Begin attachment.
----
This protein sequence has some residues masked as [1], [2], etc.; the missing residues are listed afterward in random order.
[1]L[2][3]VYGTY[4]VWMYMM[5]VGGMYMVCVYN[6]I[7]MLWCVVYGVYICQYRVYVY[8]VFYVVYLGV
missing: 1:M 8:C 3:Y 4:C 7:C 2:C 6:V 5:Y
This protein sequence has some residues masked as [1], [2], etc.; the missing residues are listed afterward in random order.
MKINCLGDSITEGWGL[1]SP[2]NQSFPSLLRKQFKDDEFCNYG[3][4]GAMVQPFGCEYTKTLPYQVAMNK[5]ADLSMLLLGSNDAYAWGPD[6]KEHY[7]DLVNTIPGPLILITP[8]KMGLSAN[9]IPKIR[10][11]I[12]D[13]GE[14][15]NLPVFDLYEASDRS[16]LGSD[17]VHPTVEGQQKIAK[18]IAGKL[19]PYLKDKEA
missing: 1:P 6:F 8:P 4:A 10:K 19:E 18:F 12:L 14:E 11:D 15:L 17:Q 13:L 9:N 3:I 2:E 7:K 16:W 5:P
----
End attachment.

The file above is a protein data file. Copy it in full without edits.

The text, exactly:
This protein sequence has some residues masked as [1], [2], etc.; the missing residues are listed afterward in random order.
[1]L[2][3]VYGTY[4]VWMYMM[5]VGGMYMVCVYN[6]I[7]MLWCVVYGVYICQYRVYVY[8]VFYVVYLGV
missing: 1:M 8:C 3:Y 4:C 7:C 2:C 6:V 5:Y
This protein sequence has some residues masked as [1], [2], etc.; the missing residues are listed afterward in random order.
MKINCLGDSITEGWGL[1]SP[2]NQSFPSLLRKQFKDDEFCNYG[3][4]GAMVQPFGCEYTKTLPYQVAMNK[5]ADLSMLLLGSNDAYAWGPD[6]KEHY[7]DLVNTIPGPLILITP[8]KMGLSAN[9]IPKIR[10][11]I[12]D[13]GE[14][15]NLPVFDLYEASDRS[16]LGSD[17]VHPTVEGQQKIAK[18]IAGKL[19]PYLKDKEA
missing: 1:P 6:F 8:P 4:A 10:K 19:E 18:F 12:L 14:E 11:D 15:L 17:Q 13:L 9:N 3:I 2:E 7:K 16:W 5:P